It’s a blazing hot January day here in the Adelaide Hills—the best time to visit, so long as you don’t mind temperatures as high as 40° (that’s 104° for you Americans). It’s a few weeks before grapes begin to fully ripen, which happily means that many winemakers are in town, bottling and getting their cellars ready for the impending chaos of harvest time. It’s in this state of limbo that I’m able to nail down some time with the elusive Anton van Klopper, of Lucy Margaux Wines fame. We’ve arranged to having a brief drink together at the bar and restaurant he co-owns, The Summertown Aristologist, before heading over to his home and winery to taste a few new bottles.
Just shy of a decade ago the whispers started in the Australian media. There was some sort of revolution going on out in the Adelaide Hills of South Australia—a rethinking of wine norms and expectations, with van Klopper and Lucy Margaux being mentioned as some sort of ringleader. In the years since, the region has grown with international renown, and a new generation of winemakers have settled in across Australia with the intention of making minimal intervention or “natural” wines—no added yeasts, no filtering, and no fining. Today Anton van Klopper’s wines remain highly sought after here in Australia and abroad, pairing eye catching labels with wines that taste quite unlike anything else.
About those labels. Van Klopper draws them himself, often on the day of bottling; the makeup of each blend is decided just prior to that, and nothing is ever set in stone. His winery shed sits just down the driveway from the house, and as we sit in the kitchen chatting over wine, a busy day of bottling has just finished up. The way he approaches his wine-as-art could be described as organised chaos. Throughout the interview he’s popping in and out of the house, printing and cutting more labels as we chat. It’s mesmerizing, but if you’ve ever tasted these wines—and you should—it makes utter sense.
For van Klopper, this way of doing things is intentional. “I think to know what you’re doing beforehand is a big mistake,” he tells me, though the chaos can take a toll. “I fucking hate it,” he says. “But I think that if you want to make interesting things then you cannot control it.”
Considering the wild man style of van Klopper’s wines, you’d be surprised to know that he undertook what would be seen as a “conventional” wine education, graduating with first class honors from the University of Adelaide with a Bachelors Degree in Agricultural Science and Oenology in 2001. While he excelled at university and was a self-proclaimed book nerd, it didn’t take long after graduating for him to begin to question the rigidity of what he was taught. “They get a bit in the numbers,” he says. “They get so caught up in this false reality that the enjoyment becomes secondary, and the amazement of what can be done becomes primary thought.” He is, of course, not alone among formally trained winemakers who, once it came time to actually make their own wine, shucked the shackles of education and went their own way. Or perhaps it’s about knowing the rules first before you can break them.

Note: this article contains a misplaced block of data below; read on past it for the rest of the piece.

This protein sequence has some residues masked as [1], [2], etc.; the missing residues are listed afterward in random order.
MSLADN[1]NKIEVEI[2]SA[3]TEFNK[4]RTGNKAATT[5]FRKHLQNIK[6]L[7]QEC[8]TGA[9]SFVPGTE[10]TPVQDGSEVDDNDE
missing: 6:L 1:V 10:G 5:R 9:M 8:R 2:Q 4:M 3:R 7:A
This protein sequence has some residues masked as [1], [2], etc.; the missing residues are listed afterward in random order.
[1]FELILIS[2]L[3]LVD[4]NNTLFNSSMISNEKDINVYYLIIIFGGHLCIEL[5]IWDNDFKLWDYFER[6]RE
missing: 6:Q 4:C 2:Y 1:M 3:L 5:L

After traveling around doing vintages in Germany, New Zealand, and the USA after finishing school, van Klopper purchased a cherry orchard in the Adelaide Hills in 2002, and set out to grow grapes and make wine from them—undertaking his first estate vintage in 2007. Since then, he’s built quite a reputation of producing unique wines that challenge the status quo of the region: think deep brooding Pinot Noir, skin contact Sauvignon Blanc and Pinot Gris, and juicy, vibrant white blends.
After a number of professional and personal developments over the last few years, he recently took a great leap in the cellar, moving to entirely sulphur free wine production. There is now no sulfur added at all in any stage of the winemaking process at Lucy Margaux, not even a tiny bit at bottling. At the same time van Klopper has drastically cut his production, moving from working with 120 tonnes down to 60 tonnes of grapes annually, so as to better concentrate his efforts and work with only organically farmed fruit. And he’s also gradually moving away from small format fermentation and aging vessels (small oak barrels, etc.) to larger formats, like his 7,000 litre barrel made out of local Australian Jarrah wood, a kind of Eucalyptus tree.
As one might hope with all these changes, the wines have never been more fascinating. Drinkers absolutely should not miss Margaux’s Wildman Blanc, an astonishing whole bunch Sauvignon Blanc that’s stomped a couple of times and then left for a while in concrete eggs prior to pressing, or the Frankenstein’s monster-sounding Sauvignon Franc—a blend of Wildman-style Sauvignon Blanc paired in equal parts with semi-carbonic Cabernet Franc. He’s even making a wild beer blend—a Cantillon-inspired collaboration with Louis Broderick, consisting of 200L of wild-fermented beer blended with light red wine.
Most winemakers have a philosophy of some sort—or at least, the interesting ones. But with Anton van Klopper, it’s fascinating to get a bit of insight as to the intention behind these Lucy Margaux wines. I think they taste even better when you know more about how they’re made, and why. It’s best to head into drinking these wines the same way van Klopper approaches the winemaking process: don’t place too much emphasis on what you think a particular grape variety or region should taste like. Instead, leave space for the wine to present itself to you how it is, a set of new decisions all the time, expressive of a passing moment. Drink and enjoy.
Eileen P. Kenny is a Sprudge Media Network contributor based in Melbourne.